The Oneness View of Jesus

Rodney L. Smith

God is one and only one person. He has always existed as a solitary, personal, eternal Spirit. For the last 2000 years he has existed as both Eternal Spirit and begotten Human Being simultaneously. One person, two modes of being.

Who Jesus is? How is he both God and man? How is the man God? Namely, what you misunderstand is that the unlimited, exalted God became a limited, weak, humble human being just like us.

The Bible teaches: Jesus is God, Jesus is the Father, Jesus is the Holy Spirit, the Father is the Holy Spirit, the Holy Spirit is both Jesus and the Father…

The biblical Oneness position is that Jesus is God. Period. One hundred percent. The body, soul, and human nature are all human but are also one hundred percent God. God possessed a one hundred percent limited, frail, weak human body which is now a glorified spiritual human body, the same as we will have at the resurrection. God became like us. Those who teach trinitarianism, a semi-oneness which denies any part of Jesus is fully God, or worse yet, Arianism, do so because they do not understand how Jesus could be and is fully God and fully human simultaneously in two distinct realms of existence and do not have a full understanding of the Scriptures. That’s not meant to be condescending in any way. You must pay the price for understanding, and you must be totally submitted to God, willing to follow scriptural revelation wherever it leads.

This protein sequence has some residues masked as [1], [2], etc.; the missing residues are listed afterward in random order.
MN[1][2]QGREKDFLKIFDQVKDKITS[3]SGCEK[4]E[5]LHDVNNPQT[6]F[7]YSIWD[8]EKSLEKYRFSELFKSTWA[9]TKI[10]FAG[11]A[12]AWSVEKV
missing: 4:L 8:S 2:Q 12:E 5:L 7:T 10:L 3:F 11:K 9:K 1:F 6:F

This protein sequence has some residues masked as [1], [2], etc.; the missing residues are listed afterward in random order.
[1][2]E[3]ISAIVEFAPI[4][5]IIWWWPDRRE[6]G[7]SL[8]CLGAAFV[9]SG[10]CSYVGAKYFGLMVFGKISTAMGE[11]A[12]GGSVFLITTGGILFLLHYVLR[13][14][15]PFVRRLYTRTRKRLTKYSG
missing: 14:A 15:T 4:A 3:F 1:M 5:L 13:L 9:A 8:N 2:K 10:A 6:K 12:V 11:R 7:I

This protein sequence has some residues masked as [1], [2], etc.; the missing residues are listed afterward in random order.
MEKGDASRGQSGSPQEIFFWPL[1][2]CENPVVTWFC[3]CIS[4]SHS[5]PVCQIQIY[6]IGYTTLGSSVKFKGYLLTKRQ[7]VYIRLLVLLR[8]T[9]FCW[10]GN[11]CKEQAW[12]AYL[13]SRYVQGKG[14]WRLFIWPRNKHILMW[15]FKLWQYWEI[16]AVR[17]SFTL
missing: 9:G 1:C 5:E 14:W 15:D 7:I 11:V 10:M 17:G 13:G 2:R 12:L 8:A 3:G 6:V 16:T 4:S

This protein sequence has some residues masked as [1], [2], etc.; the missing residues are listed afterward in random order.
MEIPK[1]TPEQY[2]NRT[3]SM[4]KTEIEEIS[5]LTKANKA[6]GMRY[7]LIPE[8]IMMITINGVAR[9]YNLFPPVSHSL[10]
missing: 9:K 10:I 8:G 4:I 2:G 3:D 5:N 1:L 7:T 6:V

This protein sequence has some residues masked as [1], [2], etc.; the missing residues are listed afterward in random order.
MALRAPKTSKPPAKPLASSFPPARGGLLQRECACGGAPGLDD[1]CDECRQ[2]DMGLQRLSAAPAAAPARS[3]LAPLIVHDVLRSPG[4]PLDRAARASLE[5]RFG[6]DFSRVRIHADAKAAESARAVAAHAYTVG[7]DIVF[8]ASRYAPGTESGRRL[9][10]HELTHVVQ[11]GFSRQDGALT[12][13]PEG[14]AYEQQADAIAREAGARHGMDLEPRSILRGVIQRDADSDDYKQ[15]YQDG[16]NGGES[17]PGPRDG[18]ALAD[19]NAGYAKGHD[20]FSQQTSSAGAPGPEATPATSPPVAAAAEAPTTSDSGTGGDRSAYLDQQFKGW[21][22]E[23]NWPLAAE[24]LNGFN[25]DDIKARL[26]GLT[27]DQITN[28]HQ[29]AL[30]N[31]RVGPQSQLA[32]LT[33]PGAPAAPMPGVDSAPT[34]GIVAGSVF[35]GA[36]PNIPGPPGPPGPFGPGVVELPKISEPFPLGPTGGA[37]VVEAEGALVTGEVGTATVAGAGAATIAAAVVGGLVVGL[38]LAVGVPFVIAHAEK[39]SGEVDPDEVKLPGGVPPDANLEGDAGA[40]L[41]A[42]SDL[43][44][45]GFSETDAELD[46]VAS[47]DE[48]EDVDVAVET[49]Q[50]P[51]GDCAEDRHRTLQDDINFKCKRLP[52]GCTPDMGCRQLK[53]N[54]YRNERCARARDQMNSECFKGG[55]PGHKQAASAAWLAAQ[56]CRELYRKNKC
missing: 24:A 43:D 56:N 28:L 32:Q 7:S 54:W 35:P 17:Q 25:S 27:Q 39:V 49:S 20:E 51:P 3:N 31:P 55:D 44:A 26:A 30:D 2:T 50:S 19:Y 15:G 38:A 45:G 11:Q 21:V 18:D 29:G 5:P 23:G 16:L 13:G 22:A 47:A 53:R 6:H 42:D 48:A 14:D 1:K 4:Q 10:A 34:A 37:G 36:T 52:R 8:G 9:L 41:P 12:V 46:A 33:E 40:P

If the Father is the only God and Jesus is God, then there is only one God for Jesus to be. The disciples didn’t fully get it for a long time, and it slowly dawned on them. Others missed it too because he came as a human humbly. He kept his identity as both the Messiah and God largely hidden, yet revealed it enough times to finally be killed for it. It was at the Last Supper in John chapter 14 Jesus finally sat his disciples down and explained what “I and my Father are one” means. He is God become human flesh in the same way a CEO puts on a work uniform and becomes the new janitor or dishwasher for the day, a week, or a month.

There is a reality show like called Undercover Boss in which the top person in a company, usually the CEO or owner, poses as a new employee in hopes of identifying ways in which he or she can help the company in some way. The point of the show is, the CEO never stops being the CEO, which is a kind of omnipresent position within the company, and that new employee was never any less CEO although he served the lowliest role and all that it entails. The biggest difference, as all analogy fall short at some point, the ordeal doesn’t create a new person who never existed.

Now, if God was this CEO, and he wanted to sweat, get tired, ache, possess expendable time and energy and sacrifice his time and energy for others in the company, well then, he would need to create a new person who would be him. However, in this instance, the CEO chair would never be empty. He would be both at once. That is how this translates over into reality. My underlying point is that God can’t become man without being both God and man simultaneously. He cannot beget a son without himself being both father and son at the same time.

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